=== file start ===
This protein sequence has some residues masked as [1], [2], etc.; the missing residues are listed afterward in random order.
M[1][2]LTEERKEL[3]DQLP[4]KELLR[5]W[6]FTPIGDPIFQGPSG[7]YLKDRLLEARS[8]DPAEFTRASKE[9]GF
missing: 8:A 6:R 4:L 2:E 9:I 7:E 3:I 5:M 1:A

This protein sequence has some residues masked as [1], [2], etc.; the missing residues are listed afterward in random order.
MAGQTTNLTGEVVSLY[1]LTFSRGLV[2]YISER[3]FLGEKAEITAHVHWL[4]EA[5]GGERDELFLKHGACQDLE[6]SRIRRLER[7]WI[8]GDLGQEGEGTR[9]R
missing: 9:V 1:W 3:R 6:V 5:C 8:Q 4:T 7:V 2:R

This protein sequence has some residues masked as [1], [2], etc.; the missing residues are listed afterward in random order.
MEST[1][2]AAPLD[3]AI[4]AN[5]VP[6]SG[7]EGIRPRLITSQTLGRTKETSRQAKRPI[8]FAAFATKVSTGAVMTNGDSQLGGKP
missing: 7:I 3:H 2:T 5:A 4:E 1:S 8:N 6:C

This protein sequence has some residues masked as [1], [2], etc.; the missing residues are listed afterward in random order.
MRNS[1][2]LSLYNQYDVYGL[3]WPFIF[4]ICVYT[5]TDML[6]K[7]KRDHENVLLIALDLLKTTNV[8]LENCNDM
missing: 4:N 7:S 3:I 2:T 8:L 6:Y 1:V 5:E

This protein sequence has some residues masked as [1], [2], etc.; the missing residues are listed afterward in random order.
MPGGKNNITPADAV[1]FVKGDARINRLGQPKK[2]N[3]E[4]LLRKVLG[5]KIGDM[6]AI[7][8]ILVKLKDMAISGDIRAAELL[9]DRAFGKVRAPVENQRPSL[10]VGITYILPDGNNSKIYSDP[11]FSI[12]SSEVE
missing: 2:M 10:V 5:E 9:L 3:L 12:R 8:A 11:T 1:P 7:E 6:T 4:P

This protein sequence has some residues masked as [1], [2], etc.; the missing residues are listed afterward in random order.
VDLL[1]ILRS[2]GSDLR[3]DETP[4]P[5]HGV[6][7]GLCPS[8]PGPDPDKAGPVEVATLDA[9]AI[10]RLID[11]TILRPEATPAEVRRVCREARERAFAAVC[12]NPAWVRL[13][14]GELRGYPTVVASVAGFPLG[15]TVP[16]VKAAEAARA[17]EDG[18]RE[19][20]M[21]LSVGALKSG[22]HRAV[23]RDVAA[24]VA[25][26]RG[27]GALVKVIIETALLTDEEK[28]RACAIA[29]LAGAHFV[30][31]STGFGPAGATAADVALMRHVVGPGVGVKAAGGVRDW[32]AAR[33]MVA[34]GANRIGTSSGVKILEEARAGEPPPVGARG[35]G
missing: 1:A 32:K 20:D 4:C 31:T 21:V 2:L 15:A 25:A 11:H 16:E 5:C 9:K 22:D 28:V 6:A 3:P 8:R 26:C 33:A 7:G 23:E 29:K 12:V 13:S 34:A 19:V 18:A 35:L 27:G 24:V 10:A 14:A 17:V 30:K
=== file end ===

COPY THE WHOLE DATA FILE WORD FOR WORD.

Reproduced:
This protein sequence has some residues masked as [1], [2], etc.; the missing residues are listed afterward in random order.
M[1][2]LTEERKEL[3]DQLP[4]KELLR[5]W[6]FTPIGDPIFQGPSG[7]YLKDRLLEARS[8]DPAEFTRASKE[9]GF
missing: 8:A 6:R 4:L 2:E 9:I 7:E 3:I 5:M 1:A

This protein sequence has some residues masked as [1], [2], etc.; the missing residues are listed afterward in random order.
MAGQTTNLTGEVVSLY[1]LTFSRGLV[2]YISER[3]FLGEKAEITAHVHWL[4]EA[5]GGERDELFLKHGACQDLE[6]SRIRRLER[7]WI[8]GDLGQEGEGTR[9]R
missing: 9:V 1:W 3:R 6:V 5:C 8:Q 4:T 7:V 2:R

This protein sequence has some residues masked as [1], [2], etc.; the missing residues are listed afterward in random order.
MEST[1][2]AAPLD[3]AI[4]AN[5]VP[6]SG[7]EGIRPRLITSQTLGRTKETSRQAKRPI[8]FAAFATKVSTGAVMTNGDSQLGGKP
missing: 7:I 3:H 2:T 5:A 4:E 1:S 8:N 6:C

This protein sequence has some residues masked as [1], [2], etc.; the missing residues are listed afterward in random order.
MRNS[1][2]LSLYNQYDVYGL[3]WPFIF[4]ICVYT[5]TDML[6]K[7]KRDHENVLLIALDLLKTTNV[8]LENCNDM
missing: 4:N 7:S 3:I 2:T 8:L 6:Y 1:V 5:E

This protein sequence has some residues masked as [1], [2], etc.; the missing residues are listed afterward in random order.
MPGGKNNITPADAV[1]FVKGDARINRLGQPKK[2]N[3]E[4]LLRKVLG[5]KIGDM[6]AI[7][8]ILVKLKDMAISGDIRAAELL[9]DRAFGKVRAPVENQRPSL[10]VGITYILPDGNNSKIYSDP[11]FSI[12]SSEVE
missing: 2:M 10:V 5:E 9:L 3:L 12:R 8:A 11:T 1:P 7:E 6:T 4:P

This protein sequence has some residues masked as [1], [2], etc.; the missing residues are listed afterward in random order.
VDLL[1]ILRS[2]GSDLR[3]DETP[4]P[5]HGV[6][7]GLCPS[8]PGPDPDKAGPVEVATLDA[9]AI[10]RLID[11]TILRPEATPAEVRRVCREARERAFAAVC[12]NPAWVRL[13][14]GELRGYPTVVASVAGFPLG[15]TVP[16]VKAAEAARA[17]EDG[18]RE[19][20]M[21]LSVGALKSG[22]HRAV[23]RDVAA[24]VA[25][26]RG[27]GALVKVIIETALLTDEEK[28]RACAIA[29]LAGAHFV[30][31]STGFGPAGATAADVALMRHVVGPGVGVKAAGGVRDW[32]AAR[33]MVA[34]GANRIGTSSGVKILEEARAGEPPPVGARG[35]G
missing: 1:A 32:K 20:D 4:C 31:T 21:V 2:L 15:A 25:A 11:H 16:E 5:C 9:K 22:D 28:V 6:A 3:P 8:R 26:C 33:A 7:G 23:E 29:K 12:V 13:S 34:A 19:V 18:A 35:L 27:G 24:V 10:A 14:A 17:V 30:K